Today is one of Benjamin’s favourite days of the year, Star Wars day at Legoland.
For his 16th birthday I gave him a Commander Cody outfit and he wears it whenever he gets a chance, which is not often enough for him. He has an impressive Star Wars lego collection and still loves to build new vehicles. He knows all the characters and this Star Wars day is his opportunity to dress up and talk to the actors parading around. In recent years, he has become a star attraction himself as all the little children want their photo taken with him so we trail around after him while he gets his moment of glory and adulation.
A friend once remarked how our children will be more accepted as adults than they are as children, particularly as teenagers. It really isn’t cool as a teen to know every character and to still play with lego and to want to dress up in star wars outfits. But, suddenly, you become an adult and find that there are other adults who do share your obsessions and you find kinship.
We were amazed one year when we took the boys to a lego builders show in Swindon that there were so many adult lego designers and collectors. There are even clubs and magazines so we know he will find like minded people as an adult that he couldn’t find as a child.
He is passionate about many other things including trains. When the boys were young, we had about 6 different types of train sets including Brio and Tomy which of course had the beloved Thomas the Tank engine sets. We still have a huge collection of them. Again, many young children love to play with trains but most of them grow out of it including our other sons. Not Benjamin, he still loved them. So we started collecting Hornby for him as it was more age appropriate. He still doesn’t have any friends who want to come and play trains with him but hopefully as an adult, he will find like minded train enthusiasts. He was delighted when we moved house to find that our next door neighbour had Hornby trains in his loft room. He also loves to ride on steam trains and seeks them out whenever we holiday in England.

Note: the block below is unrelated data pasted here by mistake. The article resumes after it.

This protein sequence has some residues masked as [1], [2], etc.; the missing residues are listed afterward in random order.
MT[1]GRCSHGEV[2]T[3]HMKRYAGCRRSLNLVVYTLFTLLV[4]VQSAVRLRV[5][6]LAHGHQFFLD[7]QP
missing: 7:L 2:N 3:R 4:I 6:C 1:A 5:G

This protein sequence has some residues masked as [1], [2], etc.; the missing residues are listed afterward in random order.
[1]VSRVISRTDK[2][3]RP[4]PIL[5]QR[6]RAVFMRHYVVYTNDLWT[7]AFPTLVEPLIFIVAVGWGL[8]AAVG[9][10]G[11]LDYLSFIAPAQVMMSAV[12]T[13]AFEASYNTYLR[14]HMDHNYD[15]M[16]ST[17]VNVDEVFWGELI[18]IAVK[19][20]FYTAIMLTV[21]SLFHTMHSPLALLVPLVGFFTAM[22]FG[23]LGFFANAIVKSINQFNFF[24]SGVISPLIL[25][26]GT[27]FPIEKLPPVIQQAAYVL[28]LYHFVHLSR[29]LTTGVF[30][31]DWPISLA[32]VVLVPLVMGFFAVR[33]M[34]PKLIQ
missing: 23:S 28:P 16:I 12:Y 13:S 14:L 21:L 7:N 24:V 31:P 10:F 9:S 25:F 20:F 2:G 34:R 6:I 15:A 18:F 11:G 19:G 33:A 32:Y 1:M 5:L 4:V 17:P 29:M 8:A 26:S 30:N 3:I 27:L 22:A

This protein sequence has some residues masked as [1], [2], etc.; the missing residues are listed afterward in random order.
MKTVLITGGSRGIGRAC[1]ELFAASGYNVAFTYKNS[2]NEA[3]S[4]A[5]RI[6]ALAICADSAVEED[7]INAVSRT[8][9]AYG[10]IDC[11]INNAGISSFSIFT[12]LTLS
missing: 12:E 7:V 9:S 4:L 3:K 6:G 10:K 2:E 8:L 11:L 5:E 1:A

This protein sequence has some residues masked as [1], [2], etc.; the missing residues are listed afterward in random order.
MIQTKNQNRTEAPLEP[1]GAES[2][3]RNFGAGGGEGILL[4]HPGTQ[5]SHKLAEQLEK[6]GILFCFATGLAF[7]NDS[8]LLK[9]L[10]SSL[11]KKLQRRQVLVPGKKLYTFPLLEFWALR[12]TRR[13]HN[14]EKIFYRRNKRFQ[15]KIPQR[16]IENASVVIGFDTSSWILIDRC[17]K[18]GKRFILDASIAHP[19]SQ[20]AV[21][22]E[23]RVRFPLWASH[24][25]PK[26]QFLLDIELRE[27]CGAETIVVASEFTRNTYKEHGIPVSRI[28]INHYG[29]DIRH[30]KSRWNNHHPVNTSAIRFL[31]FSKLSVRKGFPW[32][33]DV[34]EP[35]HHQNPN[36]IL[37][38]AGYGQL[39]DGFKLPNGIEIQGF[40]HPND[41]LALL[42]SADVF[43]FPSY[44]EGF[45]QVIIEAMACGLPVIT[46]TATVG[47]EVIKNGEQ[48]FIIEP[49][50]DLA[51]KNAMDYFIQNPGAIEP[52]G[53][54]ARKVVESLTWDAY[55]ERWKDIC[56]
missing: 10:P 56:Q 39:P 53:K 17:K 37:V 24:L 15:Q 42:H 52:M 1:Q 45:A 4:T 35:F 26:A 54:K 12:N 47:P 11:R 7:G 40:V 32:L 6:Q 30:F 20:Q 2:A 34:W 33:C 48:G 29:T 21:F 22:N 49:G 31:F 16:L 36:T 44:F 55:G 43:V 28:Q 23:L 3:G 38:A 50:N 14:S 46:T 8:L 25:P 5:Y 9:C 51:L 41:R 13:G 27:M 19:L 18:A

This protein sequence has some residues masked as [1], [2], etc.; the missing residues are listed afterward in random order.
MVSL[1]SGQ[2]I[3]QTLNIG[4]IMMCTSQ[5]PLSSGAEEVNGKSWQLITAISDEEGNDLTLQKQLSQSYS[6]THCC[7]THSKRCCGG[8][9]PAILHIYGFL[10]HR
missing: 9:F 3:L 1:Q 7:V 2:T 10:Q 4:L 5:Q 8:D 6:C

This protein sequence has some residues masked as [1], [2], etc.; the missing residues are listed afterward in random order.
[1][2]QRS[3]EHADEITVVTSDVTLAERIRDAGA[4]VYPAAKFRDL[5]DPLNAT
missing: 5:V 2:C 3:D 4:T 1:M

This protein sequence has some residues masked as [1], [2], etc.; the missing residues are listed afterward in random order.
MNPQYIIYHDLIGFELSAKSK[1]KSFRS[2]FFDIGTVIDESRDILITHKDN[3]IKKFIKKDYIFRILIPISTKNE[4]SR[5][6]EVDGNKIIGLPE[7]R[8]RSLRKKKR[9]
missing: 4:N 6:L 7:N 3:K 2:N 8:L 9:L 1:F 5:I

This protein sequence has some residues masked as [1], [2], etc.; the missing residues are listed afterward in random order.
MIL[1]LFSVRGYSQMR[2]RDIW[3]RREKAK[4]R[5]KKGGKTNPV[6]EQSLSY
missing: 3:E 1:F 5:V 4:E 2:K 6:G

These hobbies as a teenager have been isolating for him as they have labelled him as ‘different’ but actually, he isn’t different at all now that he is an adult.
We worry about our children growing up with autism and not fitting into mainstream society but when they reach adulthood, a whole new world seems to be waiting for them, one which does accept their differences.